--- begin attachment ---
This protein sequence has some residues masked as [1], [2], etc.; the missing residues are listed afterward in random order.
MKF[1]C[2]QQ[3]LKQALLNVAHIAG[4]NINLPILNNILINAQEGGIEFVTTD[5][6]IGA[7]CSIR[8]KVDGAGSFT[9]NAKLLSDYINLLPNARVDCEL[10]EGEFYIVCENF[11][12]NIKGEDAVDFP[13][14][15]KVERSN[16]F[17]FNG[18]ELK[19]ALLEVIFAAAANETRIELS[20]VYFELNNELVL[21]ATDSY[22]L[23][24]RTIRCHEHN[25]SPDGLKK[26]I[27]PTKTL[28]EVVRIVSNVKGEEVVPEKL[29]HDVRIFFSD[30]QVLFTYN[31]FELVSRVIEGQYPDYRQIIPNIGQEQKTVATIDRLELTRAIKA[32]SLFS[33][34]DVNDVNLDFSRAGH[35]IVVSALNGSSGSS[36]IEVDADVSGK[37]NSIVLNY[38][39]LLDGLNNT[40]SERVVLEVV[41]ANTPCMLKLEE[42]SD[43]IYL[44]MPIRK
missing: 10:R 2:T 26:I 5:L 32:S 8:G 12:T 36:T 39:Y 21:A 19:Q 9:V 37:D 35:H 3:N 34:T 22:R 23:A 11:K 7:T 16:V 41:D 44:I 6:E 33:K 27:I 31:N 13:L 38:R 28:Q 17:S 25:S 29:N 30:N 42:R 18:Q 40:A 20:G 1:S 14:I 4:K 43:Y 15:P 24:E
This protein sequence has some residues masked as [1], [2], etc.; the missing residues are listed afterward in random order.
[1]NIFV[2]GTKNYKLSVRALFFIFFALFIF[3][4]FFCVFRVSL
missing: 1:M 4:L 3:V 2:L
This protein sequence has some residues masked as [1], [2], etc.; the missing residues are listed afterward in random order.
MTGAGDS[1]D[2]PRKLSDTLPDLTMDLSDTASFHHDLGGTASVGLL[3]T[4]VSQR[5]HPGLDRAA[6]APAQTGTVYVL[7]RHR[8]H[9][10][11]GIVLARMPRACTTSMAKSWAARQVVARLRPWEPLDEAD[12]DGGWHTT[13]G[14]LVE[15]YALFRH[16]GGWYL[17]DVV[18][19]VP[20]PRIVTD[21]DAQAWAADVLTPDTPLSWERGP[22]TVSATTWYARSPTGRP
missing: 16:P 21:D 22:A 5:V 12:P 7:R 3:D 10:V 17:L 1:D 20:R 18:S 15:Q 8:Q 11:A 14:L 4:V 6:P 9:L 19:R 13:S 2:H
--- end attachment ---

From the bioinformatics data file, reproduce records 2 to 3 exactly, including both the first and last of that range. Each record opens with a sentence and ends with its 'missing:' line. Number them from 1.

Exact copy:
This protein sequence has some residues masked as [1], [2], etc.; the missing residues are listed afterward in random order.
[1]NIFV[2]GTKNYKLSVRALFFIFFALFIF[3][4]FFCVFRVSL
missing: 1:M 4:L 3:V 2:L
This protein sequence has some residues masked as [1], [2], etc.; the missing residues are listed afterward in random order.
MTGAGDS[1]D[2]PRKLSDTLPDLTMDLSDTASFHHDLGGTASVGLL[3]T[4]VSQR[5]HPGLDRAA[6]APAQTGTVYVL[7]RHR[8]H[9][10][11]GIVLARMPRACTTSMAKSWAARQVVARLRPWEPLDEAD[12]DGGWHTT[13]G[14]LVE[15]YALFRH[16]GGWYL[17]DVV[18][19]VP[20]PRIVTD[21]DAQAWAADVLTPDTPLSWERGP[22]TVSATTWYARSPTGRP
missing: 16:P 21:D 22:A 5:V 12:P 7:R 3:D 10:V 17:L 1:D 20:R 18:S 15:Q 8:Q 11:A 14:L 4:V 6:P 9:L 19:R 13:S 2:H